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A selective catalyst for two-component waterborne polyurethane coatings


The potential for formulating low VOC, high performance, two-component waterborne isocyanate crosslinked coatings has generated a great deal of interest. The difficulties in formulating these coatings, however, are significant. A major problem associated with such systems is the isocyanate-water side reaction, which can lead to gassing/foaming, loss of isocyanate functionality, low gloss, and a reduced pot life. To compensate for this side reaction, these formulations usually contain a large excess of isocyanate. One novel approach to control the water side reaction is the use of catalysts which selectively catalyze the isocyanate-polyol reaction and not the isocyanate-water reaction. The selectivity of a variety of metal catalysts to catalyze the preferred reaction was measured using an FTIR method. A zirconium complex has shown unusually high selectivity for the isocyanate-polyol reaction in comparison to the standard dibutyltin dilaurate catalyst. This zirconium complex catalyst has been evaluated in several waterborne polyurethane formulations and has demonstrated less gassing/foaming, longer pot life, and higher gloss than dibutyltin dilaurate at equal cure time. The mechanism of catalysis and formulating techniques of this novel zirconium catalyst will be discussed.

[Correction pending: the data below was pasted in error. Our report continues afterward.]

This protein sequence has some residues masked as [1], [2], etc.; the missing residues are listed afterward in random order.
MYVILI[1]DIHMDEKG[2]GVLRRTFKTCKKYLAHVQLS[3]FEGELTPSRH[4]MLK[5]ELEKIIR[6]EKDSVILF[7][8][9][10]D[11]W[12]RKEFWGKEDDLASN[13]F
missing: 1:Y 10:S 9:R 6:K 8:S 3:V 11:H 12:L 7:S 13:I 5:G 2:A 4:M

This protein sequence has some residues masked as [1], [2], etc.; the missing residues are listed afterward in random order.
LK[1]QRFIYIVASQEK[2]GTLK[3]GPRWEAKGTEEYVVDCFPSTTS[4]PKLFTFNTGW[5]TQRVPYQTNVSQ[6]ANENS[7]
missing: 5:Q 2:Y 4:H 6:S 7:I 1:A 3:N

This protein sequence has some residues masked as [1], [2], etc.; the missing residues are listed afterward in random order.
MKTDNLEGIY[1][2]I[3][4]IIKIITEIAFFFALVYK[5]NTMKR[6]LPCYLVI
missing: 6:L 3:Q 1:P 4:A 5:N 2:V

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He, Z.A., Blank, W.J. & Picci, M.E. A selective catalyst for two-component waterborne polyurethane coatings. Journal of Coatings Technology 74, 31–36 (2002).

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  • Isocyanate
  • Waterborne Polyurethane
  • Metal Carboxylate
  • Dibutyltin Dilaurate
  • Acrylic Emulsion